Richard’s long time friend, Mike wrote this letter after a trip to see us while Richard was in assisted living.  Good friends meant so much and stuck with us every step of the way.

19 August 2015

Dear Richard:

It was really great to see you last week. I enjoyed seeing your place, meeting Joey and the others, playing basketball with you, and having lunch at Saffron. (I should have ordered what you did!)

My flight home was uneventful, but it gave me a lot of time think about our friendship. Brother, it has been a long, fun ride with you and will continue to be. I think back to the days when you went to Evergreen Jr. Hi. and I went to South Jr. You were a stud BBaller, and I thought I was. Then we both ended up at Cascade, and as sophomores we started to connect. You were on the baseball team (although you really didn’t like Coach Krause), as was I. But it was beyond sports that I saw this great friend in the making. We started hanging out, going to each other’s houses, chatting, and being guys.

I loved being at the Ping house and really liked Vernon and Marilyn and put up with Jim because he was a senior and I had to. (Since then, Jim and I have formed a great friendship, thanks to you!) I admired your peaceful nature and musical talent. We were in choir and swing ensemble together, but you were a real musician; I just sang. But basketball, man, you were the man!

I remember the first time I smoked pot was with you and we went to the end of the Paine Field runway, a little loaded, and watched as one of the first 747s took off as we lay on our backs at the end of the runway. Security was a little looser back in those days. I remember a lot of summers hanging out, talking about girls and sports.

By the time we were seniors in high school, we were very close but had to say goodbye like a lot of other friends as we went our ways to colleges. You to Central for hoops and me to Pacific for baseball. Our hopes and dreams for big professional paydays as athletes were short- lived but we ended up at Central together.

Then we began this cycle of not seeing each other for periods of time but always reconnect- ing. At first, I thought I was losing my friend every time you moved, but then I realized that we were living our lives but would always reconnect. When you met Ava, became engaged, and then married, Cathy and I were excited for you and wanted to get to know this babe you so dearly loved. And guess what? We found out quickly why you felt about her the way you did. You were great intellectual matches and complemented each other in many ways. So we saw you here; we saw you there. Seattle, San Diego, Vancouver, Tucson, London, etc. And you know what? That is what friendship is about. It took me a while to realize that when you and Ava moved, I wasn’t losing friends; I was just getting prepared to hear about new adventures that fascinated me and made the bond even stronger. We never abandoned each other; we just took sabbaticals.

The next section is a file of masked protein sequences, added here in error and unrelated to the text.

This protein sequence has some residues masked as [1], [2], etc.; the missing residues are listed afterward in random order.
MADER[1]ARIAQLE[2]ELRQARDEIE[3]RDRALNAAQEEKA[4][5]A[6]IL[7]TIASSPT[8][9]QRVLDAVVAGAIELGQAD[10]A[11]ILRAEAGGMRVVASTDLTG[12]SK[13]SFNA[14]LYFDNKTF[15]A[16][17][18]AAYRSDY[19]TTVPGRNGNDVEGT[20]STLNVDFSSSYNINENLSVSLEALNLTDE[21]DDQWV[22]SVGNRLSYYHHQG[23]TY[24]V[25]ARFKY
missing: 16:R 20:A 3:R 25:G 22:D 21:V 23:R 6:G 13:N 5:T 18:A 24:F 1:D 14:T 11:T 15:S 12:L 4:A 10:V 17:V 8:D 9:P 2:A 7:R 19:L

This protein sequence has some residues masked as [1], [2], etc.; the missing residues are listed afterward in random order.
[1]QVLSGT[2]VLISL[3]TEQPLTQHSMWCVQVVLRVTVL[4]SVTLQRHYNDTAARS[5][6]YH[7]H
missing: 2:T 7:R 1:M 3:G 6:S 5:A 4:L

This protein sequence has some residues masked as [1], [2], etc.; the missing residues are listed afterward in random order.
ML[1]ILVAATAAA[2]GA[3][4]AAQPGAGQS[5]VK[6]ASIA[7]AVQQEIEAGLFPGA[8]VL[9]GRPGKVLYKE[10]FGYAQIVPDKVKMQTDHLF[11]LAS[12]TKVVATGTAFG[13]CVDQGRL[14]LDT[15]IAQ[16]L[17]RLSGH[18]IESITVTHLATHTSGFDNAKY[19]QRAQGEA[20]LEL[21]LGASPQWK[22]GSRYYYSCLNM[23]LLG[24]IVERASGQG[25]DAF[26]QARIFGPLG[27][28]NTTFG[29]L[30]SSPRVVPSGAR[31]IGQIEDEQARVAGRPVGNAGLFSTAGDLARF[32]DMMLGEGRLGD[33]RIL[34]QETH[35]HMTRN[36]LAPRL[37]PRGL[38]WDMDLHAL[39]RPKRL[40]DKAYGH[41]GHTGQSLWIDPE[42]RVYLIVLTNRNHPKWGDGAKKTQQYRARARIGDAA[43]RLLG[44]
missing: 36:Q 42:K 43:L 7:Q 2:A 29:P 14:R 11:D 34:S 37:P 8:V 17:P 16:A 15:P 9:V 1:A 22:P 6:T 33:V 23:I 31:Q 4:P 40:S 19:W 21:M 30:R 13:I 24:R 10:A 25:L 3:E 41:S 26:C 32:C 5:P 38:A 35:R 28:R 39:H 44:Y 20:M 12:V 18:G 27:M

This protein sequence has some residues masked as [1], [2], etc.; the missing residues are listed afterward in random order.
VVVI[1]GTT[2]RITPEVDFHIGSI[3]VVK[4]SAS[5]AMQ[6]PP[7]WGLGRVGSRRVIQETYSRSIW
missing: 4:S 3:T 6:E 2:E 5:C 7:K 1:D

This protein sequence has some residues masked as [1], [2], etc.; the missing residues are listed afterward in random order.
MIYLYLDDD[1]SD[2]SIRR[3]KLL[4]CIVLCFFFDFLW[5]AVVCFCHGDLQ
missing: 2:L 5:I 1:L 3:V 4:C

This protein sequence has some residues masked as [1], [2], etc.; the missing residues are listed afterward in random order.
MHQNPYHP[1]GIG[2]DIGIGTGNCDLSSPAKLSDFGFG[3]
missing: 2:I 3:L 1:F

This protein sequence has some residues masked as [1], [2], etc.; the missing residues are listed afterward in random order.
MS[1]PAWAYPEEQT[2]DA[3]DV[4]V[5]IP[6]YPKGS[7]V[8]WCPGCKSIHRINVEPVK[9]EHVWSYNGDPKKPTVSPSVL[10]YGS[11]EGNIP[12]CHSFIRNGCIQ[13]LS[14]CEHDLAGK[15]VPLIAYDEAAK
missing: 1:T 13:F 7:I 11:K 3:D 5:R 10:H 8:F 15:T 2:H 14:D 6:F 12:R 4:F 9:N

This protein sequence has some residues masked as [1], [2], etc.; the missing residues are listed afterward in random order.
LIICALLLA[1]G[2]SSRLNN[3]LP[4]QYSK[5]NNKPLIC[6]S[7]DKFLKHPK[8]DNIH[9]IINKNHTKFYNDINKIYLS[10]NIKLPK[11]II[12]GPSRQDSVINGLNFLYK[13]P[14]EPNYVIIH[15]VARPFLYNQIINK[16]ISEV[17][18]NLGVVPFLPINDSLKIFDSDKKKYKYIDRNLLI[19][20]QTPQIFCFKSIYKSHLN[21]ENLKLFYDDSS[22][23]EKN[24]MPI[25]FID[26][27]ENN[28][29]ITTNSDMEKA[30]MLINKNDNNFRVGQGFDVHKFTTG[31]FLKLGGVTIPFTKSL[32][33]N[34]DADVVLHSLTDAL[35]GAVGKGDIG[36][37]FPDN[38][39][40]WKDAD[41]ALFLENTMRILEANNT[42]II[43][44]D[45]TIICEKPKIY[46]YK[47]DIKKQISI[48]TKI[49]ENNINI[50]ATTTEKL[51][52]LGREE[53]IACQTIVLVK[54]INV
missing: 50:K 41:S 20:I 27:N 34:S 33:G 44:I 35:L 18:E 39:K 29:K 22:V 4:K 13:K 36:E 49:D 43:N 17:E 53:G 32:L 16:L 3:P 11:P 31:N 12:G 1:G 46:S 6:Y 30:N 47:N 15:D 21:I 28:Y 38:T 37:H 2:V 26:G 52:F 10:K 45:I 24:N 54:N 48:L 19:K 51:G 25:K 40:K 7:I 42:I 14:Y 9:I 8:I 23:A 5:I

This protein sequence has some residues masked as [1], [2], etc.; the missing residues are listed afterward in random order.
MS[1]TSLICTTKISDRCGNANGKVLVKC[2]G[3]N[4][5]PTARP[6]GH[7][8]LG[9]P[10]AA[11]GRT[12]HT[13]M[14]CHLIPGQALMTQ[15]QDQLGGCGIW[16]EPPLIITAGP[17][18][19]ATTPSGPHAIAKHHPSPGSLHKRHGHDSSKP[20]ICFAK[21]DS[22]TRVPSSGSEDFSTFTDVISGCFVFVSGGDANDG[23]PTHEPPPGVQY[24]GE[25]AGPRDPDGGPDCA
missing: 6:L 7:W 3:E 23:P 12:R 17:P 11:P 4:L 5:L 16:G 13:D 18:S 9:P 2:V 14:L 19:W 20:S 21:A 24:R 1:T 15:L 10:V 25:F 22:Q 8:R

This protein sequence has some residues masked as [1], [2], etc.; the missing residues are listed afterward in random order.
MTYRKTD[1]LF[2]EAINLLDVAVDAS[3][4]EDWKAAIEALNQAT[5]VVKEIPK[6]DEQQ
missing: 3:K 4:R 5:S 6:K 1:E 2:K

When we had our 40th high school reunion, I was so glad that you and Ava made the trip to Everett for the event. People were so glad to see you and meet Ava (I actually think more of the latter). But I knew there was something not quite right. I knew that you were sick. But I also knew that you were blessed with two things— you were a fighter, and you had Ava. You were going to do your best to fight this nasty invasion of your health. And you have been a fighter. You have put up with a lot of treatment, pain, frustration, confusion, progress, then not.

Believe me, brother, I think of you all the time. I think of what I can do to be there for you. I think of our friendship; I think how tough you have been. I think of what you want to say but can’t. I think of what you want to do but can’t. But guess what? Just like when you were a sophomore in high school and most folks didn’t believe that no way in hell this skinny kid could make the varsity basketball team, much less start, much less be a star in the league, you did it because you are gritty. Still are. And I love that about you.

So, my buddy, I enjoyed my stay in Tucson last week. It was great to see you and Ava. She loves you dearly—so do I.



This is a chapter from my book Parkinson’s: A Love Story with Dementia for Dessert.  You may find it on Amazon.  Your feedback and reviews are most welcome.

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